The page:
- Ensure that the acquiring company’s code of conduct and compliance policies and procedures regarding the FCPA and other applicable laws apply as quickly as is practicable to newly acquired businesses or merged entities;
- Train the directors, officers, and employees of newly acquired businesses or merged entities;
- Conduct a risk-based audit of all newly acquired or merged businesses as quickly as practicable; and
- Disclose misconduct discovered as part of its due diligence of newly acquired entities or merged entities.8
Companies should keep in mind that even when the DOJ chooses to decline prosecution, it will still require disgorgement and restitution where appropriate.9 Companies should also be aware that the policy is not binding on other US enforcement or regulatory authorities.10 Accordingly, self-disclosed misconduct could be pursued by other federal agencies or by foreign, state, or local authorities.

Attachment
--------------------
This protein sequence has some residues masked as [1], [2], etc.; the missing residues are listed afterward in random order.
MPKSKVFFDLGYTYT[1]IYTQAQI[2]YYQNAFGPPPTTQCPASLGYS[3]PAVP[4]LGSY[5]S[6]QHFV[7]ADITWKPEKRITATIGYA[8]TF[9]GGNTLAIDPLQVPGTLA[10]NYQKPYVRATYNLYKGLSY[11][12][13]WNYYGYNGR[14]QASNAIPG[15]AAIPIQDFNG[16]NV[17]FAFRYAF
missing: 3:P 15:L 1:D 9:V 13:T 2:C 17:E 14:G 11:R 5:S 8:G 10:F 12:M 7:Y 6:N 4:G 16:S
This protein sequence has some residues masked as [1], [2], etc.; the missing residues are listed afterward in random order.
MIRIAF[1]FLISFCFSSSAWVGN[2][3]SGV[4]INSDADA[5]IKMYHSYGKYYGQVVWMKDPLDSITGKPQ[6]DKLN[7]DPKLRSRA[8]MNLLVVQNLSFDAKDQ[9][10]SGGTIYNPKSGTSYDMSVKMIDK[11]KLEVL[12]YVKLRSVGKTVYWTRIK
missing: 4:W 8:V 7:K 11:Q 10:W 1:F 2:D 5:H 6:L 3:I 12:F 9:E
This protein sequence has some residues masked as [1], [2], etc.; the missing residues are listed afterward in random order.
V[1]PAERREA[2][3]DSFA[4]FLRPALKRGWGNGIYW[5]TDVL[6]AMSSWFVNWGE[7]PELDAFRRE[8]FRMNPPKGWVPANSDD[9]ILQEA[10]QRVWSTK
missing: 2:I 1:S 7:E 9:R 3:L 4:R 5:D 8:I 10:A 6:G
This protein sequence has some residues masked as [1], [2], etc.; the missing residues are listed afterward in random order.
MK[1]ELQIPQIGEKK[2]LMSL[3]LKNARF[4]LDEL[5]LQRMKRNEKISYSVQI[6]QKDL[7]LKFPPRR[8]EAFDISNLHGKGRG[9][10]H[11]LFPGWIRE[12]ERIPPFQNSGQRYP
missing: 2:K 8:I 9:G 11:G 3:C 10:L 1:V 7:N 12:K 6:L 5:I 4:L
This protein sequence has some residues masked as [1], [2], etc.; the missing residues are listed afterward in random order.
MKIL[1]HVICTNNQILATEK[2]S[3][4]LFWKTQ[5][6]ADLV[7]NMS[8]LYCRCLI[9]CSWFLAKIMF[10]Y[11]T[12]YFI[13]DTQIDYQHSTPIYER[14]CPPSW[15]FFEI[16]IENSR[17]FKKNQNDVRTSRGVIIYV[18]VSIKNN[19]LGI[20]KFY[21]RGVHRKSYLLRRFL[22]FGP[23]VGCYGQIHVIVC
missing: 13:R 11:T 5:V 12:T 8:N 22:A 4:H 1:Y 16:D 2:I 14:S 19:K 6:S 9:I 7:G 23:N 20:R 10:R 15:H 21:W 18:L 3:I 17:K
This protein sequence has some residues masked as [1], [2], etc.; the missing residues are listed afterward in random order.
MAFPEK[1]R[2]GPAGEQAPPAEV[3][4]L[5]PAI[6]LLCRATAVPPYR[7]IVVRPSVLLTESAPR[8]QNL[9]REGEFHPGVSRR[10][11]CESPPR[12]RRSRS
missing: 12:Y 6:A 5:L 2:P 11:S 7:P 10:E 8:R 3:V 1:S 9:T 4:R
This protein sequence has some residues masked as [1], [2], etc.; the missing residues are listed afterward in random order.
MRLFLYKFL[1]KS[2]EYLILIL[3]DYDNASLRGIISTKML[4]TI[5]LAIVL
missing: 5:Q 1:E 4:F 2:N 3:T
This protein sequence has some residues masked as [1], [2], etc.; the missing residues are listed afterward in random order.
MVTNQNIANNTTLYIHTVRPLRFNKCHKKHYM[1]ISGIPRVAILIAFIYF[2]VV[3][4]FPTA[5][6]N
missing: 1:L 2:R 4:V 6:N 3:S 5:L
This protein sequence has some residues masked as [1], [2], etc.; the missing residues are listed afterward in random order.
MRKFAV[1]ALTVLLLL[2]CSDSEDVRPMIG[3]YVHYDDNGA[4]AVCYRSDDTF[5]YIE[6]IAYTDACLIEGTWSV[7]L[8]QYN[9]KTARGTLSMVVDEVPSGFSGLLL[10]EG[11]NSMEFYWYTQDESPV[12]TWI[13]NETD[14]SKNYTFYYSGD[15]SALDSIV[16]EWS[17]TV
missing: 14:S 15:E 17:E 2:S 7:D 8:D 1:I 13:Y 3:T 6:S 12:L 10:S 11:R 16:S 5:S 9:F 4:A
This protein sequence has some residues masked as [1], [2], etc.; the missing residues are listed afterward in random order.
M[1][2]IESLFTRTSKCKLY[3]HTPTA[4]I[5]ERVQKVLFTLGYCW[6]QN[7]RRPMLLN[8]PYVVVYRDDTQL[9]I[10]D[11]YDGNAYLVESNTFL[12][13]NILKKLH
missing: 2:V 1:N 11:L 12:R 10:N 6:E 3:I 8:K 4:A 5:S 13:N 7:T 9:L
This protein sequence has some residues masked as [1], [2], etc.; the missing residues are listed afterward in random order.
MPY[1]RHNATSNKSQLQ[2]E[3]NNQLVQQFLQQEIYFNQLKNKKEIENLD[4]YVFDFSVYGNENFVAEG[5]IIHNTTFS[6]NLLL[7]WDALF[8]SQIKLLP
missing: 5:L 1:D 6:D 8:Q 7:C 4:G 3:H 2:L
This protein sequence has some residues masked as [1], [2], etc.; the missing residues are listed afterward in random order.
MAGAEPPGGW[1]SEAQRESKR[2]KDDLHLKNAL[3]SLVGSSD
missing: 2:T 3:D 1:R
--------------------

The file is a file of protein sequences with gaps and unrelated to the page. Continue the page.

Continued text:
How the DOJ will apply the policy and what implications this new guidance will have on the existing voluntary self-disclosure framework remains to be seen, and we continue to monitor updates to the revised DOJ policies. Our White Collar Defense and Investigations group includes former high-level DOJ officials from the Criminal Division and US Attorney’s Offices throughout the country who have deep experience in all aspects of DOJ investigations and enforcement actions. For more information regarding this client alert, do not hesitate to contact the authors or other members of our White Collar Defense and Investigations group.
We acknowledge the contributions to this publication from our associates Sophia A. Khan and Pedro J. Rosario Cintrón